Every spring, summer, and fall, millions of music fans flock to festivals around the globe. The events help to introduce the next big musical act, usher in the latest fashion trends, and provide fodder for millions of social media posts. They also introduce festivalgoers to the joys of spending time outside.
In recent years, many of those festivals have begun to align themselves with the outdoors, whether literally or figuratively, attracting scores of Chaco-wearing, Camelbak-using, Klean Kanteen-swilling enthusiasts in the process. Tired of the staid music festival format, these outdoor aficionados seek events that speak to their interests and passions while delivering experiences that engage the senses; outdoor brands, in turn, see these festivals as prime opportunities to establish connections with young, captive audiences—specifically, millennials.
Here’s a look at how several music festivals have aligned themselves with the outdoors industry, and how popular outdoor brands are capitalizing on that partnership in new, inventive ways.
Coachella and Lollapalooza might grab the most-streamed acts, but even small music festivals can mean big business. There are more than 800 music festivals throughout the United States, and those festivals draw 32 million music fans annually.
Any way you slice it, the fans Tweeting, Instagramming, and Snapchatting their way through those festivals fit the millennial demographic coveted by many outdoor advertisers and brands. One Nielsen report estimated that 46 percent of all attendees are 18-34.
According to a 2014 report by ticketing service Eventbrite, those tech-savvy millennials focus their social media musings more on the broader festival experience than the acts themselves. So while Beyoncé and Radiohead might claim the headlines and rack up YouTube views, fans are raving about yoga sessions at Wanderlust festivals and the colorful beaches abutting the Hangout Music Festival in Gulf Shores, Ala.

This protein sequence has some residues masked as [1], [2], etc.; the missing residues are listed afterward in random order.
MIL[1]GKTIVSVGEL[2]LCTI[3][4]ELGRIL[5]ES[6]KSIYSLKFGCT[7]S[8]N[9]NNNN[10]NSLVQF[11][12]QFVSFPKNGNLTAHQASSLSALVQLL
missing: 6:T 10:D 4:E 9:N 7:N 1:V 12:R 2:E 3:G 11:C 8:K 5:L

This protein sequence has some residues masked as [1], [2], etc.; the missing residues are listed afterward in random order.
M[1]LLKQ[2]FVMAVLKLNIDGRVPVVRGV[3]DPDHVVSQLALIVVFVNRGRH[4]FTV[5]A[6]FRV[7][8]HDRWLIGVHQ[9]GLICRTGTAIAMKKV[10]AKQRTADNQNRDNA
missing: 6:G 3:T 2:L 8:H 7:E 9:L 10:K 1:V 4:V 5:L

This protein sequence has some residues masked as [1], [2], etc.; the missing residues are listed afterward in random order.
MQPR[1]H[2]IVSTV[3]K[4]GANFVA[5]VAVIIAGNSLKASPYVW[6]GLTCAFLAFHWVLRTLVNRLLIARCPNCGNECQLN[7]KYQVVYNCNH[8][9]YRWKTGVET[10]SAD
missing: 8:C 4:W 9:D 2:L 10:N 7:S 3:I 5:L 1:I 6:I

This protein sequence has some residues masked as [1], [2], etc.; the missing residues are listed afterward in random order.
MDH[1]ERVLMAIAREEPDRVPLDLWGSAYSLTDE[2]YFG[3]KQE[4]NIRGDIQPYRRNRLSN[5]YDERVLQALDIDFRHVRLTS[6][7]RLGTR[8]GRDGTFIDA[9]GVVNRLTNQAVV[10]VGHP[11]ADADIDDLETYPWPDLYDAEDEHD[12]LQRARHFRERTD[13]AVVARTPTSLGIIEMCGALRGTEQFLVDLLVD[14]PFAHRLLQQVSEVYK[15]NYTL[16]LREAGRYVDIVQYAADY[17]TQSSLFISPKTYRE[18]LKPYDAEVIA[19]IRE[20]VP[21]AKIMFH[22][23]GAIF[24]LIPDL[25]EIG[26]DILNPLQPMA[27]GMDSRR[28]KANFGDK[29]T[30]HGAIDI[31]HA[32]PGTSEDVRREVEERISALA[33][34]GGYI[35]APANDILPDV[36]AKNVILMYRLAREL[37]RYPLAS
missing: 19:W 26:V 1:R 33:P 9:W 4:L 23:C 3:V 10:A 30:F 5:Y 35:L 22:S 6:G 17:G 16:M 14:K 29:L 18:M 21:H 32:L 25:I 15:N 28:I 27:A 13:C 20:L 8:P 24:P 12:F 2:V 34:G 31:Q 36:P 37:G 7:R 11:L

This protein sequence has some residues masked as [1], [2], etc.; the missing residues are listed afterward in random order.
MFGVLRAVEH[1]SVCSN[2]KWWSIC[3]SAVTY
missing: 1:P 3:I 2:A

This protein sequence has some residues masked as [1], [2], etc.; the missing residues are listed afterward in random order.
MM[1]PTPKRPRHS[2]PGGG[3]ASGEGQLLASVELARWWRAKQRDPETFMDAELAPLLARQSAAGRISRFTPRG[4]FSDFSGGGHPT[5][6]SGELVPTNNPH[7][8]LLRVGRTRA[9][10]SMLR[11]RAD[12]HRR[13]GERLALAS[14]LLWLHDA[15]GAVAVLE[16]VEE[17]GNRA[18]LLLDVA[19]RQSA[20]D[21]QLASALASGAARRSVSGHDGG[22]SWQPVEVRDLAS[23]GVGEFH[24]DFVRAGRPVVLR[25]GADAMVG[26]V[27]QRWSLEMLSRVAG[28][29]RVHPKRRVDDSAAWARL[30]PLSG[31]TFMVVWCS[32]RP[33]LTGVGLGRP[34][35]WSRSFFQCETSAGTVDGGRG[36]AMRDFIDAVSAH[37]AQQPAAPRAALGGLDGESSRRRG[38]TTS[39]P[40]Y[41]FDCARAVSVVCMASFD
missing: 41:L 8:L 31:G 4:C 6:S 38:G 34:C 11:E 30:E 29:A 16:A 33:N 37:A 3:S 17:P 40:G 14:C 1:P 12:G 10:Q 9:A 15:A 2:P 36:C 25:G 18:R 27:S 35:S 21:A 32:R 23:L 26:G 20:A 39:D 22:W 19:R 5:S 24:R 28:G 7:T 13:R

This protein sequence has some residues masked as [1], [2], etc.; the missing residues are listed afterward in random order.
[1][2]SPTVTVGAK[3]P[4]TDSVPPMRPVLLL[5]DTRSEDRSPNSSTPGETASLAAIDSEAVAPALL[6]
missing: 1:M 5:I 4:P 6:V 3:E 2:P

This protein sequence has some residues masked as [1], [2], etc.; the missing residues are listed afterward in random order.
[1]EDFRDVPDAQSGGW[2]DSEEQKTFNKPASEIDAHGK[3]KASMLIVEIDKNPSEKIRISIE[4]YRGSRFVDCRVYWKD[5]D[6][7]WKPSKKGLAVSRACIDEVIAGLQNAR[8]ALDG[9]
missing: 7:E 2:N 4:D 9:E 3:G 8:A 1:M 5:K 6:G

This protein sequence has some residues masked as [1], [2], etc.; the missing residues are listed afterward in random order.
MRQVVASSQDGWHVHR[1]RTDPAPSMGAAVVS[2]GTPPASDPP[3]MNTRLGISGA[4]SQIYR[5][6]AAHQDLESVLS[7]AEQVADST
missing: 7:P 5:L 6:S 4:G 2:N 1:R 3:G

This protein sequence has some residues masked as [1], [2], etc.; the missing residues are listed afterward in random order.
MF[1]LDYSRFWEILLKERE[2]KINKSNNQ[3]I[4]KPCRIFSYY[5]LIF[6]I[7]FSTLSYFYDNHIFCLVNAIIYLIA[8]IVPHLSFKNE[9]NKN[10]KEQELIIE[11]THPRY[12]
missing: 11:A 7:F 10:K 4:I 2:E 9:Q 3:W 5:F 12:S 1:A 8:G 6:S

That attention to the wider experience bodes well for festival organizers. In recent years, festival managers and planners have developed new, curated experiences that differentiate their events in a crowded field.
Even in some high-profile instances, that means embracing the booming outdoor industry—which generates $887 billion in consumer spending every year.
For example, few music festivals seamlessly blend live music with the outdoors quite like Pickathon. Every August, the folk and indie rock festival takes over the Pendarvis Farm outside Portland, Oregon, for a full weekend of live music in an intimate forest setting.
Pickathon usually manages to book a crowd-pleasing mix of up-and-comers and established veterans, but the festival routinely earns plaudits for partnering with brands to encourage sustainability. The festival has teamed up with Klean Kanteen, for instance, to provide all attendees with steel pint cups; the move is part of a broader effort to eschew plastic in favor of recyclable and reusable materials.
Festival admission also includes tent campsites, but attendees can upgrade to specialty camping packages that include gear rentals from Northwest-based outdoor brands, including REI, Therm-a-Rest, and Poler. REI is also a regular presence on festival grounds; in recent years, the outdoor company has hosted a pop-up retail shop with camp essentials, invited attendees to build their own pair of sunglasses, and more.
Further east, Sugarlands MountainFest in Gatlinburg, Tennessee, hopes to redefine how festival attendees interact with the outdoors when it launches this fall. More than 30 bands will perform at the three-day festival, including Mandolin Orange, Elephant Revival, and Whiskey Shivers. The first iteration of MountainFest will also host a fly-fishing competition, as well as runs and bike rides in the nearby Great Smoky Mountains National Park.
Sugarlands director of marketing and strategy, Brent Thompson, says the festival’s outdoor connection reflects a sense of place baked into its DNA.
"We wanted more people to see the Smoky Mountains how we see it: A Playground for mind, body, and soul."
Brent Thompson, Sugarlands Distillery